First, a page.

Status : 16.11.2022 8:29 am
With the “Artemis” program, NASA plans to return humans to the Moon. So far there have been mainly problems, now the first part of the mission has started successfully. In addition to the space capsule “Orion” also on board: “Zohar” and “Helga”.
After months of postponement, the beleaguered NASA moon mission “Artemis 1” has taken off for the first test launch. The unmanned capsule “Orion” with the rocket “Space Launch System” launched from the Cape Canaveral Cosmodrome in Florida, as can be seen on live images from the US space agency.
“Orion” will remain in orbit around the Moon for about three weeks before the capsule is expected to return to Earth on December 11.
delay and cost explosion
The mission so far has not been under a good star: after development and construction delays and explosion costs, the first test launch had to be postponed several times – due to two consecutive storms and various technical problems, among other things.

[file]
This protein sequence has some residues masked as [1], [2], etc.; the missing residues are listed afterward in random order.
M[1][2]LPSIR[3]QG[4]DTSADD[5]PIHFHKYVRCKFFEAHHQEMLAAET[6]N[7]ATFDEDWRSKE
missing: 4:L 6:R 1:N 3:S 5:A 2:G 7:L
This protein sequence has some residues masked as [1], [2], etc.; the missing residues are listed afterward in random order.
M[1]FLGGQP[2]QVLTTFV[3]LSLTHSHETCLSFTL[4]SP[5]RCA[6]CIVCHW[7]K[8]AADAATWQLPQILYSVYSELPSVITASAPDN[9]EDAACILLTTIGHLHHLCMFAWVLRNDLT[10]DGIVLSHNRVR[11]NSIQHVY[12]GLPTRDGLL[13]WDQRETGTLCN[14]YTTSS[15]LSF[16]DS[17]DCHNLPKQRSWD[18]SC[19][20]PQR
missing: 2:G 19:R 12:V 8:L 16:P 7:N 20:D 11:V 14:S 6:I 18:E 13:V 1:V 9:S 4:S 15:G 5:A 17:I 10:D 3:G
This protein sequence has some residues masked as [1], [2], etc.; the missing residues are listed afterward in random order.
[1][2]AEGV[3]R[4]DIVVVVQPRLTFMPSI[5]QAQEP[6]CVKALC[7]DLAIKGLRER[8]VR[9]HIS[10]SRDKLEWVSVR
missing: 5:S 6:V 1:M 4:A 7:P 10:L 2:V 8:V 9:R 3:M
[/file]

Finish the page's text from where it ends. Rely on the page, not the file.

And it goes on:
With the “Artemis” program, named after the Greek goddess of the moon, American astronauts are to land on the moon again in the coming years, the first time a woman and a non-white person.
The mission will initially carry four astronauts into lunar orbit with Orion, where two of them will transfer to a landing vehicle for final approach to the Moon. The opening is currently planned for 2025 at the earliest.
Baseline for subsequent Mars missions
In addition, outposts are to be built on the Moon and in its orbit, as a base for subsequent Mars missions. The European Space Agency ESA and space agencies of several other countries are also involved in the project, which currently costs around $30 billion.
NASA brought the last people to the moon in 1972 with the “Apollo 17” mission. Overall, the United States was the only country ever to send twelve astronauts to the Moon between 1969 and 1972.
“Phantom Astronaut” on board
There are no people on board the “Artemis 1” test mission, but two dolls – or “astronaut phantoms” as the German Aerospace Center (DLR) calls them: “Zohar” and “Helga”. It is a project with German and Israeli participation.
It is being tested whether a protective vest developed in Israel can protect a female body from particularly dangerous space radiation. “Thanks to a sophisticated power-saving strategy, both Phantoms well survived the waiting time before take-off,” said the DLR. “Helga and Zohar are fit for flight.”
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